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Fiscally Fit for Tax Time

Sandra Ciola
At tax time especially, it’s important for a real estate professional to think of himself or herself as a small business. Sandra Ciola, a sales associate with Greater Miami Investments in Coral Gables, says QuickBooks financial software helps her do just that.
She bought the program (2013 QuickBooks Pro is $249.95, upgrade $199.95)—to keep tabs on her personal finances—and has used it in her real estate practice since she became licensed in 2004.

There are several other programs out there, but Ciola, who is also a CPA (certified public accountant) and a mortgage broker, says she prefers QuickBooks because it’s user friendly. “For me, it’s a piece of cake. But you don’t need an extensive accounting background [to use it]. I use it for everything in my life and, of course, all the transactions related to my real estate activity.”
She also handles the bookkeeping for her husband’s companies, and she says QuickBooks (Professional version) helps her have a better grasp on where the couple’s respective businesses are headed from year to year.

Here, Ciola outlines some of the ways that sales associates can benefit from a financial software program:

1. Track Income and Expenses
Long-range financial planning is necessary for all sales associates, says Ciola. “QuickBooks helps you organize your finances and keep track of your income and expenses and determine how the money is used,” she says.

As she incurs expenses, Ciola classifies them according to whether they’re for telephone service, license renewal fees, office supplies, professional dues, advertising, meals and entertainment, and more. Each month, she prints out a report that helps her figure out how much money is coming in vs. how much is going out.

“If I’ve budgeted a certain amount (for advertising, for example) and it’s costing me more, I’ll have to [work on] increasing my revenue or cut that expense,” says Ciola. “Most [sales associates] probably have an idea of how much they’re making [and spending], but with QuickBooks you can keep track of your real expenses and earnings, rather than guess.”

2. Online Banking
One feature that Ciola says she’d find difficult to live without is the program’s online banking tool. It lets her access her accounts, write electronic checks, transfer funds and pay bills 24/7. (To set this up, her bank had to be one of the program’s participating financial institutions.)

She can download transactions directly from her bank into QuickBooks, a feature that lets her skip hours of data entry. To reconcile her account, she simply goes to the program’s Online Banking Center, selects “Get New QuickStatement” and then clicks “Send.” The program automatically downloads all her banking transactions so she can cross-check them.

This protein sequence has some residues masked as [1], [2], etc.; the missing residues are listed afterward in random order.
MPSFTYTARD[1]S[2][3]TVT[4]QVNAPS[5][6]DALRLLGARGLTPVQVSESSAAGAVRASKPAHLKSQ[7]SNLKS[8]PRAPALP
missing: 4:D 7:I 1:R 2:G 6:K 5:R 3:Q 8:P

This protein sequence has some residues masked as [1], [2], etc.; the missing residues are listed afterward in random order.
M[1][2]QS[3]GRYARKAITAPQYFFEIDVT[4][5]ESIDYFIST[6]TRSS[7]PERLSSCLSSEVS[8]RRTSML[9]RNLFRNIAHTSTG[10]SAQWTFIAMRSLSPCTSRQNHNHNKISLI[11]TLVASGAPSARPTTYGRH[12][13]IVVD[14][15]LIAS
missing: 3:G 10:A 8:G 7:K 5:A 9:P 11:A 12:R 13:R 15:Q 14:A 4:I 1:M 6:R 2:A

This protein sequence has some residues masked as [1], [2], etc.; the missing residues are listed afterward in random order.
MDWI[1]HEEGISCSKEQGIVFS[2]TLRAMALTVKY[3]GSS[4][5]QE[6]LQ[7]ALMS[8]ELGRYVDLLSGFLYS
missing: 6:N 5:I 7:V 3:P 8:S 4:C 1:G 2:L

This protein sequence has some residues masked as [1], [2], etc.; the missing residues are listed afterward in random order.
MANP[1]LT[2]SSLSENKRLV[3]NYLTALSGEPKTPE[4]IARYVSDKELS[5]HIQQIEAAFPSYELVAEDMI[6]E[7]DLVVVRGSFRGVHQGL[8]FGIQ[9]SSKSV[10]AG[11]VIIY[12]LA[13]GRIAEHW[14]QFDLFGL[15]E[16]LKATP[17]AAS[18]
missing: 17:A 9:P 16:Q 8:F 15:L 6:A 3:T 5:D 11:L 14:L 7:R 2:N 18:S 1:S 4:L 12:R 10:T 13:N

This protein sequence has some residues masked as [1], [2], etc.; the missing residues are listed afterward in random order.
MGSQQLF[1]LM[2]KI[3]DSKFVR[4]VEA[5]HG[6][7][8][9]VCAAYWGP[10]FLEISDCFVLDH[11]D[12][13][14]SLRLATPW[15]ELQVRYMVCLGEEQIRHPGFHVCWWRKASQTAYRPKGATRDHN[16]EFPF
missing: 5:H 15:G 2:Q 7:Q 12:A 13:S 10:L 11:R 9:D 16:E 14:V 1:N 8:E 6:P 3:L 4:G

“Because all your payments go through the computer, you’re not printing or writing checks,” says Ciola. “You don’t have to put things in envelopes, buy stamps or go to the post office, so you’re saving money, and of course, it’s much less time consuming. With this [tool], I can pay my bills in five or 10 minutes. Or, if I have a recurring expense I can set it up so that it’s automatically done for me. It frees me up to do things that bring in money.”

3. Compare Years, Set Goals
“For [sales associates] who want to see in black and white how they’re doing year to year, you can compare the profit and loss for [the most recent years], for example, so it’s going to give you how much (in percentages) your income and expenses increased or decreased,” says Ciola, adding that she can also generate reports that interpret these comparisons.

However, she points out that QuickBooks isn’t a high-end program that lets her create in-depth financial projections or statistics. “You can generate graphics, though, like a pie chart, that shows what percentage of your expenses go to advertisements, seminars and continuing education so you can figure it out at a glance.”

Now that the real estate market has cooled to a certain degree, it’s important for sales associates to keep track of how they’re spending money, says Ciola. “It was a seller’s market but now it’s a buyer’s market, so we need to be careful how we spend money and how [sellers] price our listings.

By looking at your expenses for last year you can figure out how you can better allocate the money you’re making. It’s easy to pay for ads and go to seminars when money is coming in, but [when it isn’t] QuickBooks can help you better figure out where you should spend money.”

Based on a prior year’s activity, Ciola can set up sales goals and a budget for the New Year. “The program will generate a report that helps you budget and compare [your projections] with actual expenses every month to see if you’re reaching your goals. For example, if you project [spending] 5 percent of your income on advertising, you can see if it’s realistic.”

4. Monthly Tax Planning
Ciola doesn’t pay quarterly taxes. But QuickBooks helps her keeps tabs, each month, on how much she’ll owe the IRS come April 15. “My taxes are 80 percent done [by January],” she says, pointing out that she doesn’t base it on what she paid in the previous year. “Most accountants estimate your payments based on the prior year, which is fine. But if you have [an amount] that is more realistically based on your actual profit and loss, you won’t have to pay more because you were short.”